Klaus Schwab, founder and executive chairman of the World Economic Forum. [Photo/China Daily]
Notes the right qualities among China’s leaders
Before the 8th annual meeting of the New Champions that opens today in Tianjin, Klaus Schwab, founder and executive chairman of the World Economic Forum, talked about issues relating to the Chinese economy with China Daily reporter Zheng Yangpeng.
What are the highlights of the annual meeting of the New Champions 2014 in Tianjin?
This year’s meeting comes as our world is undergoing rapid and far-reaching change. Economics, the environment and technological advances are reshaping conditions in complex, interconnected and unpredictable ways.
The meeting is the foremost gathering of entrepreneurial talent shaping the future of business and society. There are global growth companies, young global leaders, young scientists, technology pioneers, social entrepreneurs and global shapers, together with the forum’s members and partners. This year’s theme — creating value through innovation — is designed to emphasize creative thought with a focus on China and emerging markets.
The past year has seen changing dynamics in the world — while the US recovery is gaining momentum, emerging economies are struggling with slower growth, high inflation, weakening currencies and capital outflows. Do you think this pattern will last long?
The key priority for emerging economies is to boost their competitiveness by furthering structural reforms and productive investments such as human capital development and the innovative capacity of their labor forces. Increasingly, innovation is evermore critical to long-term economic potential.
As such, I feel that the traditional distinction between “emerging” or “advanced” economies will gradually disappear and we will instead refer to them as “innovation-rich” versus “innovation-poor”.
This is true of emerging economies, which until now relied on credit-fuelled investment and failed to implement market-oriented reforms that foster entrepreneurial talent.
So the challenge is to move to long-term increases in productivity, which requires innovation, investment in new technologies, open economies and private-sector development. This transition is difficult and requires bold leadership that advances collaboration between business, government and civil society to create a competitive ecosystem.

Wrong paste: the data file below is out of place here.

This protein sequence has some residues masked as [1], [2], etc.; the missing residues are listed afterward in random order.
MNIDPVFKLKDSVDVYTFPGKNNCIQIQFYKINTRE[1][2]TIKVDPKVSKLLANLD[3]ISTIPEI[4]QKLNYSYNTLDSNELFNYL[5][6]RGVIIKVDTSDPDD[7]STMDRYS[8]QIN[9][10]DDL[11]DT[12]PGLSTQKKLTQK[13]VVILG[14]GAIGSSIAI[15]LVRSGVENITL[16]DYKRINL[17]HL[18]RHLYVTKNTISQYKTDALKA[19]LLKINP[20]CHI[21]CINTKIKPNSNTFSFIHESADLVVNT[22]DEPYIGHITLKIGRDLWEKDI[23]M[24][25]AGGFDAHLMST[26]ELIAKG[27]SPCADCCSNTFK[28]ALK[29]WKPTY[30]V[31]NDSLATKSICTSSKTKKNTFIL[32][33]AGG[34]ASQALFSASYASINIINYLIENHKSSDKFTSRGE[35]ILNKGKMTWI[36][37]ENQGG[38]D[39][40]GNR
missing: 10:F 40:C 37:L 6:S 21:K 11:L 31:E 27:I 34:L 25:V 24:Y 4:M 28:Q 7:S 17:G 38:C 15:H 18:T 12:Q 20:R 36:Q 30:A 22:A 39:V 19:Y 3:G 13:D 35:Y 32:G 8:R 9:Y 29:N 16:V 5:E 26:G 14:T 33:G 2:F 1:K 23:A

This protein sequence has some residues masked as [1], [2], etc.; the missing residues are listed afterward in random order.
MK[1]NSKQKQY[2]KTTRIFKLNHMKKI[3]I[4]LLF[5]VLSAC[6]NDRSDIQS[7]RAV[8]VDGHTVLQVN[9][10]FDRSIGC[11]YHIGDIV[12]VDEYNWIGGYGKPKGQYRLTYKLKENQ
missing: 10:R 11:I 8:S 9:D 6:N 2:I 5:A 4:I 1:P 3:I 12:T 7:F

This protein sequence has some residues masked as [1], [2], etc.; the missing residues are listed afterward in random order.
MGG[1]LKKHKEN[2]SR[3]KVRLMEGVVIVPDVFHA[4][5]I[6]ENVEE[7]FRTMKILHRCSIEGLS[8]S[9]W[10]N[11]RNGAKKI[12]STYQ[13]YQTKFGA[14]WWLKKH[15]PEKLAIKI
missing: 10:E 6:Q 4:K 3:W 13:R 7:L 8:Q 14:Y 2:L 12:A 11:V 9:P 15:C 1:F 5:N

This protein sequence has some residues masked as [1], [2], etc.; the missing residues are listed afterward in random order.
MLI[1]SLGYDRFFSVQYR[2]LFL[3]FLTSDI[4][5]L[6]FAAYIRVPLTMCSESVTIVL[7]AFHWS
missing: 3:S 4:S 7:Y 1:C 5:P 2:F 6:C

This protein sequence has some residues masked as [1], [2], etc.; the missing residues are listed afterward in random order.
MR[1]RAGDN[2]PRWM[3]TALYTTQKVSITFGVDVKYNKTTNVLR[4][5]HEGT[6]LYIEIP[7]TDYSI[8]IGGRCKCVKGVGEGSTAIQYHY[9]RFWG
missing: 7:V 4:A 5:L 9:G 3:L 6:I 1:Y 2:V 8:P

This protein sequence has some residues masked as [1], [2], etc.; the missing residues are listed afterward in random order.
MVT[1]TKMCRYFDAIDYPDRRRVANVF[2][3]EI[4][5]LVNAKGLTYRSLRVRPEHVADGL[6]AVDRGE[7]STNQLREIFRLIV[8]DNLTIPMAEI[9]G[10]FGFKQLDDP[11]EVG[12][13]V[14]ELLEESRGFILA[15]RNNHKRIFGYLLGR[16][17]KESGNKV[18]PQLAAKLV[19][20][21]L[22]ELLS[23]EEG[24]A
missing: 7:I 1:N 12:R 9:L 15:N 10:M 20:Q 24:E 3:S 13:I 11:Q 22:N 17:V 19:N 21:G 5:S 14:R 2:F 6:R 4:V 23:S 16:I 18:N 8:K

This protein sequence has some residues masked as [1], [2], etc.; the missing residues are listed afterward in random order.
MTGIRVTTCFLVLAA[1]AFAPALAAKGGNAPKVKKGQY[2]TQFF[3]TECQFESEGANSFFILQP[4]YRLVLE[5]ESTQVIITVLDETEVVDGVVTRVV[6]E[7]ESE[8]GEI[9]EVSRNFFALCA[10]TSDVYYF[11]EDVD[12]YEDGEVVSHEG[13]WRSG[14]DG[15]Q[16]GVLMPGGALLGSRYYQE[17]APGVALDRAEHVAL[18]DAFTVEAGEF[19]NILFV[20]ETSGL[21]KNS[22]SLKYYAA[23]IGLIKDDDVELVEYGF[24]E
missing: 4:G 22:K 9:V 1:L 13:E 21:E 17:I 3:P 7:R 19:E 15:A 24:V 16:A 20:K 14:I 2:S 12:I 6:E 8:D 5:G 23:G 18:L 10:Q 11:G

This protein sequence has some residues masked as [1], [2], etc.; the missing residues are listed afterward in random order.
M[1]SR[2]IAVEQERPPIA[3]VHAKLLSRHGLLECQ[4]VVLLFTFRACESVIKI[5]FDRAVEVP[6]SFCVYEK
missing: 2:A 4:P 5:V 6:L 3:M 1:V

While many observers fear China’s slowdown will affect the world economic recovery and dampen external demand in many countries, some have argued that it is conducive for reform, which will lay a foundation for future sustainable growth. What do you think?
I have said before that we need to build a world in which the quality of life, and not just the quantity of production, is at the center of our activities. This is true for China, which now faces the challenge of moving from a growth model based on investment and exports to one led by internal demand.
Innovation is needed to generate high-income jobs. China is not yet an innovation powerhouse, but I believe it can be.
The so-called “second-generation reforms” required are structural in nature, future-oriented and difficult to realize. They include labor market reforms and liberalization that encourage competition, access to loans for SMEs and reduced barriers to entry, giving entrepreneurs the ability to transfer talent into products, services and institutions that meet the needs of the societies they serve.
I believe China is laying the right foundations. Our latest Global Competitiveness Report shows gains in a number of areas consistent with long-term gains in productivity.
The Third Plenum of the 18th CPC Central Committee laid out a grand blueprint for China’s overall reform. Eight months have passed and there are concerns that there is little substantial movement so far. Which area do you think is the most urgent for reform?
Since my first visit to China in 1979, I have observed one repeating lesson: the pessimists have always been wrong and continually underestimated the resilience of China in the face of significant challenges. The World Economic Forum’s latest Global Competitiveness Report shows China as the highest-ranked BRICS economy, and despite a slowdown from the breakneck pace of the past decade, we see encouraging signs that growth is sustainable.
China’s leadership has established an enormously ambitious agenda that will require all the building blocks for an inclusive and accountable ecosystem that allows for entrepreneurship and innovation to flourish: education and skills, cooperation between research and business, financing for SMEs, and removing barriers that limit competition.
You have met Premier Li Keqiang several times. Any comment on the new administration?
I see four qualities that define good leaders: brains, soul, heart and good nerves. As a leader, you need intellect to know what you are doing. That is brain. Your soul gives you a direction, a compass and a vision. Your heart brings passion and compassion. Finally, leaders must be bold to combine a strong vision with the ability to translate that vision into action, even with risky odds. That is nerves. I see these qualities embraced by China’s leadership.